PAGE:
As indicated earlier, the migrants left their villages with specific socio-economic purposes to fulfil. Have they achieved those purposes? This study found that more than 69.17% of the migrants believed that their migration objectives had been totally fulfilled and another 13.40% perceived that the objectives were partially fulfilled or on the way of fulfilment. The remainder of 17.43% of the migrants admitted that they had not or could not achieve their desired goals for migrating

Migrants’ satisfaction level

To help understand the migration objectives fulfilment more clearly, a question was asked during the survey of respondents’ satisfaction with their present standard and condition of living compared to their previous life in the village. It was found that although the current standard and condition of living in the slum clearly was far from good, interestingly most of them (68.10%) professed that they were satisfied with it. Even the 23.32% who were not currently satisfied were hopeful to be satisfied in the near future. Still, there were those in the minority of about 1.07% who believed they had fulfilled their migration objectives fully but were not satisfied with their present status of life in the slums which means that they will stay longer in the city until they become fully satisfied.

Although most of the migrants had fulfilled their migration objectives, most of them did not leave the city yet. This happened mainly because of two reasons. Firstly, it was human nature that the more you get the more you want. For instance, a migrant came to the city after having financial crisis in the village and started to earn a good amount of money in city. He then bought pieces of lands and made houses in the village. In his opinion he had fulfilled his objectives but he had not any plan to leave the city. He wanted to earn as more money as possible. Secondly, there was no way out for migrants to leave the city. His occupation did not permit him to leave and go back to the village. For example, a migrant experienced severe loss in business in the village and came to the city wherein he then did the same business and made a huge profit. He could not leave the city as the village lacked the threshold population needed for his business. Nevertheless, it is true that most of the migrants wanted to go back the village at the later stage of their life when they would have accumulated a really good amount of money.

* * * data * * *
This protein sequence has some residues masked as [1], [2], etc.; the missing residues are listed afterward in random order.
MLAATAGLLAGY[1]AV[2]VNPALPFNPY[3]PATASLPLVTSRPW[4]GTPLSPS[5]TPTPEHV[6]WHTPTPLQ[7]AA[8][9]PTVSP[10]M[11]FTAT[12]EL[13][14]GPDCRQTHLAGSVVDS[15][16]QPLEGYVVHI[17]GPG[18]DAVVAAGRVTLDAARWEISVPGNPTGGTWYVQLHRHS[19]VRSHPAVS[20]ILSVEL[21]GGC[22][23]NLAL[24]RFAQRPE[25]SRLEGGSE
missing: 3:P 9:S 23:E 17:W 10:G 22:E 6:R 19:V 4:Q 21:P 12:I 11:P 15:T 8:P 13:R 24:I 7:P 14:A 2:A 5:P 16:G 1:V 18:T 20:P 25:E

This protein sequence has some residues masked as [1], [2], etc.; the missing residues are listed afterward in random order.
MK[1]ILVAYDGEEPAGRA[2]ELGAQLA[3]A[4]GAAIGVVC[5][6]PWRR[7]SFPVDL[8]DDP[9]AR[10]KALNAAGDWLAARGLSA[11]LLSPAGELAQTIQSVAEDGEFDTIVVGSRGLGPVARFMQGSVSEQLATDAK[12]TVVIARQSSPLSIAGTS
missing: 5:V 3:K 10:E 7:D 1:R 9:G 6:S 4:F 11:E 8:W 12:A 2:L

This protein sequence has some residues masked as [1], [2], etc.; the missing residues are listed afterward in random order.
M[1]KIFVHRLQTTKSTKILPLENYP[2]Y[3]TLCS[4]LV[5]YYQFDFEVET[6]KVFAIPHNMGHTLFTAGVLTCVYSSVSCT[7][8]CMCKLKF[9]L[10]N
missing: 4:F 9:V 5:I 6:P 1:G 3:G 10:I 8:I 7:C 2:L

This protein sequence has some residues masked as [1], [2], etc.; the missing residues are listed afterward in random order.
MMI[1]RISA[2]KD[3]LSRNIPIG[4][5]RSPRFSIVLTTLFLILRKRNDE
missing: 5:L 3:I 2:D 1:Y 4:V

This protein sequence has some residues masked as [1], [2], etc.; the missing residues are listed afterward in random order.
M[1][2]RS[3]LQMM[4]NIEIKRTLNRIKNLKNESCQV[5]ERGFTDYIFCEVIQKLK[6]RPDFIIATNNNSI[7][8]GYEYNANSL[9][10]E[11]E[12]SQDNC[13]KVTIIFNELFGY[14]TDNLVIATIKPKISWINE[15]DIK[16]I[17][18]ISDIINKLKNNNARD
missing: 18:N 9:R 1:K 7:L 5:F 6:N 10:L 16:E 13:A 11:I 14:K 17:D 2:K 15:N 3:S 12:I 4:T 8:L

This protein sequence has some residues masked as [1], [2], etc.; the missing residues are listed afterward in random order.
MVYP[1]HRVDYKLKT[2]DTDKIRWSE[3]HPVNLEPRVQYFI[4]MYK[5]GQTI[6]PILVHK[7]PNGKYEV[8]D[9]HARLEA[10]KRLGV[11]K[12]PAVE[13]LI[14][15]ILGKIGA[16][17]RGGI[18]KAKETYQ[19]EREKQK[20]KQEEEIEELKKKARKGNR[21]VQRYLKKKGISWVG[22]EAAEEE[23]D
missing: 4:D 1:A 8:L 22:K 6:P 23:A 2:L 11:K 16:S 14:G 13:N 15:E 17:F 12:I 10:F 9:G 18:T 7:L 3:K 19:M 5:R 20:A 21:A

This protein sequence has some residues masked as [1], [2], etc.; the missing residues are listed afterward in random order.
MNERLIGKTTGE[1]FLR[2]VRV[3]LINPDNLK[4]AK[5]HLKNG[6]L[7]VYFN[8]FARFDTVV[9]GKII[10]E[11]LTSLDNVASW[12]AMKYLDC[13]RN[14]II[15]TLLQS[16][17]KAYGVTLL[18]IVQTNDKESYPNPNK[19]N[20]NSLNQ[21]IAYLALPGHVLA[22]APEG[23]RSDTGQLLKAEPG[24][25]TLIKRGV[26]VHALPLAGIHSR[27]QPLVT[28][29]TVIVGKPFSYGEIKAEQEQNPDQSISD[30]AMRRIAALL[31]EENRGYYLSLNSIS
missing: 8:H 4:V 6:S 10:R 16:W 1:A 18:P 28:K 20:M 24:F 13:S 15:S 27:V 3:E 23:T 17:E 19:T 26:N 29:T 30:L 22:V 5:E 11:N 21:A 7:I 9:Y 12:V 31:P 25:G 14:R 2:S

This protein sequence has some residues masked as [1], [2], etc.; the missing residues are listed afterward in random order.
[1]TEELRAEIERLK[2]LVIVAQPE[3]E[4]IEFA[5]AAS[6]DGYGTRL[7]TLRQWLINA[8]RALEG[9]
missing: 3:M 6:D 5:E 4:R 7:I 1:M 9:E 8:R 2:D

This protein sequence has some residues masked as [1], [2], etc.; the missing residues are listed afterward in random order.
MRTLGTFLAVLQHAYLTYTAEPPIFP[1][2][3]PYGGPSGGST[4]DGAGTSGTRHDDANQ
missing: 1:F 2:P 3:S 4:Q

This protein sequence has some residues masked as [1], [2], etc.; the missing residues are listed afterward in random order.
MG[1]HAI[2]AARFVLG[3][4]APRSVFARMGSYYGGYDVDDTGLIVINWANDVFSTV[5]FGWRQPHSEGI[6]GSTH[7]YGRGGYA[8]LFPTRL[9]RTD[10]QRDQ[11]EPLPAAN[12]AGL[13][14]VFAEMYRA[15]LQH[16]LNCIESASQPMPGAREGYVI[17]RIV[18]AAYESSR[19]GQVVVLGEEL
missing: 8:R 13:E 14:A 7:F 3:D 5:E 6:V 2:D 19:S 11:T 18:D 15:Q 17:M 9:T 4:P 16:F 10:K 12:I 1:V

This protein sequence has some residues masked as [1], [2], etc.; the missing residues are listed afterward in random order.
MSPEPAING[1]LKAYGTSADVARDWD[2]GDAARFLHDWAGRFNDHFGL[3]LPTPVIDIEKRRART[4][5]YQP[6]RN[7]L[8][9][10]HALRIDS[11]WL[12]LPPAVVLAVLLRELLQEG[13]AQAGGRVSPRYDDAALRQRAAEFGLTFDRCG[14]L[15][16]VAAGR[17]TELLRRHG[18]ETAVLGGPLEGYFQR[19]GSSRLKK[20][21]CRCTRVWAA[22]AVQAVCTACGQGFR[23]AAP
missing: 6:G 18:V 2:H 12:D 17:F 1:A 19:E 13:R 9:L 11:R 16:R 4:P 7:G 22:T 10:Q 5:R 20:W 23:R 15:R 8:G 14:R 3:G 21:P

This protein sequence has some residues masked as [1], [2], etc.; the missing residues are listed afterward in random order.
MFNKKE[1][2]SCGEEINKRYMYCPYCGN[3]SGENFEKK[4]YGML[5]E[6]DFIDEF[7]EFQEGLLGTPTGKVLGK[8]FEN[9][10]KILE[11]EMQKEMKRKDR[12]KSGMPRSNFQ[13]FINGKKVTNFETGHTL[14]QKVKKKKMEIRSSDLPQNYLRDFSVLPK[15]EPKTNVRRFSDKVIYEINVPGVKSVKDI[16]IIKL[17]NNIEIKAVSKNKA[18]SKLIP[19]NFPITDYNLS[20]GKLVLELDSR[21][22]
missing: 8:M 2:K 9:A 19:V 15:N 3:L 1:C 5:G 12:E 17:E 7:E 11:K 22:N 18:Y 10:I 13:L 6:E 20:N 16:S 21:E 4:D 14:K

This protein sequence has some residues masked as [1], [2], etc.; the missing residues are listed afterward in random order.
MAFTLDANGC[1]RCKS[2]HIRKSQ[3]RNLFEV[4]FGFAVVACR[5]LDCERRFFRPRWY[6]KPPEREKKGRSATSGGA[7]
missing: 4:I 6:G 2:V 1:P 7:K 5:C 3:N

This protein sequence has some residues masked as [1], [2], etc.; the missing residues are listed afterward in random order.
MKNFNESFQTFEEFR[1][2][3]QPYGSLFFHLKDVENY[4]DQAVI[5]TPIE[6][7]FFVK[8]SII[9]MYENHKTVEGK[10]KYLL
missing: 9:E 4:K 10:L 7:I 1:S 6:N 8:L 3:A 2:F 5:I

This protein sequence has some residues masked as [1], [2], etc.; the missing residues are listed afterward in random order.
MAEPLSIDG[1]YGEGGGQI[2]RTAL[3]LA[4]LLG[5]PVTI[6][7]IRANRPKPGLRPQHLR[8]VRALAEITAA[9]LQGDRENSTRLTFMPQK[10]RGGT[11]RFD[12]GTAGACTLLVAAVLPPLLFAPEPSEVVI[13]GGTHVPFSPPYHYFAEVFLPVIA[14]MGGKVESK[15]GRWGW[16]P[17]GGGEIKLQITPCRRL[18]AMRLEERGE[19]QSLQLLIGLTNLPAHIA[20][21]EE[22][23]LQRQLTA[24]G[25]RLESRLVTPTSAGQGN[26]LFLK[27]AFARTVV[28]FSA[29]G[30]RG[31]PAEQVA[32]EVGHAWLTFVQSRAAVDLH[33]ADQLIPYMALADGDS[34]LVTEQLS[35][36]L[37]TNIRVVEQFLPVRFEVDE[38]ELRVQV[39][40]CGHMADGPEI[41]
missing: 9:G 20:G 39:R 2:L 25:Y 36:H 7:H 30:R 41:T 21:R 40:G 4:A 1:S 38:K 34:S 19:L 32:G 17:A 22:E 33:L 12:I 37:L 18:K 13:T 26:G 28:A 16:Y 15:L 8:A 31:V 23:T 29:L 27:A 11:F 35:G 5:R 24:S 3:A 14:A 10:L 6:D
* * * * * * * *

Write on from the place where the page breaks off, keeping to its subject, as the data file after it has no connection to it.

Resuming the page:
Rural areas of Bangladesh lack opportunities. The migrants come to urban centres to fulfil their needs and desires which cannot be fulfilled in the rural areas. From the foregoing discussion it is evident that most of the rural-urban migrants were successful in fulfilling their migration objectives. In spite of this, however, they did not intend to return to the village. Strong urban pull factors kept the migrants from leaving the urban centres while weak pull factors of the country’s rural failed to bring the migrants back to the village.  Although most of the migrants wanted to come back to their places of origin after saving enough money, so that they could live the rest of their life out of poverty, they could not do so. Lack of earning opportunities did not permit them to reverse the rural-urban migration trend.  


The writers are from the Department of Geography and Environment, Faculty

of Earth and Environmental Sciences, University of Dhaka